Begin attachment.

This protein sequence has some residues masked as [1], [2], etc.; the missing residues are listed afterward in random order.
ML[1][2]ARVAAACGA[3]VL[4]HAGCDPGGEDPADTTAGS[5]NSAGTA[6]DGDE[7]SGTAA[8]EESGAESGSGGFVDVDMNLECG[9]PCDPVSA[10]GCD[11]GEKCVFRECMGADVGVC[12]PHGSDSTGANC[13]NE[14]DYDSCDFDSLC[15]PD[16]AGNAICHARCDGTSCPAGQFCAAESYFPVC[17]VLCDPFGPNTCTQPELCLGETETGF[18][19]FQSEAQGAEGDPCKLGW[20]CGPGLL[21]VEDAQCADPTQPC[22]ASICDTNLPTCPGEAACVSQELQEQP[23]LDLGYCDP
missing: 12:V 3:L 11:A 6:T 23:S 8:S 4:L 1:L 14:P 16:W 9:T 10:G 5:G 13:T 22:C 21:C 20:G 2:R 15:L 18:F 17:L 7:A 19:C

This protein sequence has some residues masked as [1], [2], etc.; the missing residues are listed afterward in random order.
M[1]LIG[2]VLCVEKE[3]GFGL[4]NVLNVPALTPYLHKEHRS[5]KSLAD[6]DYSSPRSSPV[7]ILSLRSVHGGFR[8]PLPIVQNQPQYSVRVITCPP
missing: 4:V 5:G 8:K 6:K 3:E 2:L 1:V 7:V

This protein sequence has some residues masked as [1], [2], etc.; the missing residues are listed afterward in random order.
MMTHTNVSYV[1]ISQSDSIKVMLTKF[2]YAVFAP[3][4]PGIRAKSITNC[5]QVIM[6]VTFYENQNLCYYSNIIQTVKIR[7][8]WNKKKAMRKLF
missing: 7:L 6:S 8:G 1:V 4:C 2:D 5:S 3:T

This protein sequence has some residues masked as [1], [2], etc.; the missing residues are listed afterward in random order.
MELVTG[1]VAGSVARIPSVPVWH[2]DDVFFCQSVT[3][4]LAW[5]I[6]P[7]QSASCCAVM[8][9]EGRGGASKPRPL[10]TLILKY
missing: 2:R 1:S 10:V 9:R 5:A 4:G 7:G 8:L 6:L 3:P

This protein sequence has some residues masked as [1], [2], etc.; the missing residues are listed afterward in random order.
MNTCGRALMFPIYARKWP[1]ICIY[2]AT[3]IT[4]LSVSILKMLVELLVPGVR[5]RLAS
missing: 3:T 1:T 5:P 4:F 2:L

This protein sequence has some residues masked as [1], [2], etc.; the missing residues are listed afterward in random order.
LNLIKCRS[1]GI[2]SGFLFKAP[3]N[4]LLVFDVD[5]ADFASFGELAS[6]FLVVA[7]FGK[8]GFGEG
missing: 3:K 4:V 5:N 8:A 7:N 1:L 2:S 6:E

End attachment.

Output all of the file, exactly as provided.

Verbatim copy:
This protein sequence has some residues masked as [1], [2], etc.; the missing residues are listed afterward in random order.
ML[1][2]ARVAAACGA[3]VL[4]HAGCDPGGEDPADTTAGS[5]NSAGTA[6]DGDE[7]SGTAA[8]EESGAESGSGGFVDVDMNLECG[9]PCDPVSA[10]GCD[11]GEKCVFRECMGADVGVC[12]PHGSDSTGANC[13]NE[14]DYDSCDFDSLC[15]PD[16]AGNAICHARCDGTSCPAGQFCAAESYFPVC[17]VLCDPFGPNTCTQPELCLGETETGF[18][19]FQSEAQGAEGDPCKLGW[20]CGPGLL[21]VEDAQCADPTQPC[22]ASICDTNLPTCPGEAACVSQELQEQP[23]LDLGYCDP
missing: 12:V 3:L 11:A 6:T 23:S 8:S 4:L 1:L 14:P 16:W 9:T 10:G 5:G 13:T 22:C 21:C 20:G 2:R 15:L 18:F 17:L 7:A 19:C

This protein sequence has some residues masked as [1], [2], etc.; the missing residues are listed afterward in random order.
M[1]LIG[2]VLCVEKE[3]GFGL[4]NVLNVPALTPYLHKEHRS[5]KSLAD[6]DYSSPRSSPV[7]ILSLRSVHGGFR[8]PLPIVQNQPQYSVRVITCPP
missing: 4:V 5:G 8:K 6:K 3:E 2:L 1:V 7:V

This protein sequence has some residues masked as [1], [2], etc.; the missing residues are listed afterward in random order.
MMTHTNVSYV[1]ISQSDSIKVMLTKF[2]YAVFAP[3][4]PGIRAKSITNC[5]QVIM[6]VTFYENQNLCYYSNIIQTVKIR[7][8]WNKKKAMRKLF
missing: 7:L 6:S 8:G 1:V 4:C 2:D 5:S 3:T

This protein sequence has some residues masked as [1], [2], etc.; the missing residues are listed afterward in random order.
MELVTG[1]VAGSVARIPSVPVWH[2]DDVFFCQSVT[3][4]LAW[5]I[6]P[7]QSASCCAVM[8][9]EGRGGASKPRPL[10]TLILKY
missing: 2:R 1:S 10:V 9:R 5:A 4:G 7:G 8:L 6:L 3:P

This protein sequence has some residues masked as [1], [2], etc.; the missing residues are listed afterward in random order.
MNTCGRALMFPIYARKWP[1]ICIY[2]AT[3]IT[4]LSVSILKMLVELLVPGVR[5]RLAS
missing: 3:T 1:T 5:P 4:F 2:L

This protein sequence has some residues masked as [1], [2], etc.; the missing residues are listed afterward in random order.
LNLIKCRS[1]GI[2]SGFLFKAP[3]N[4]LLVFDVD[5]ADFASFGELAS[6]FLVVA[7]FGK[8]GFGEG
missing: 3:K 4:V 5:N 8:A 7:N 1:L 2:S 6:E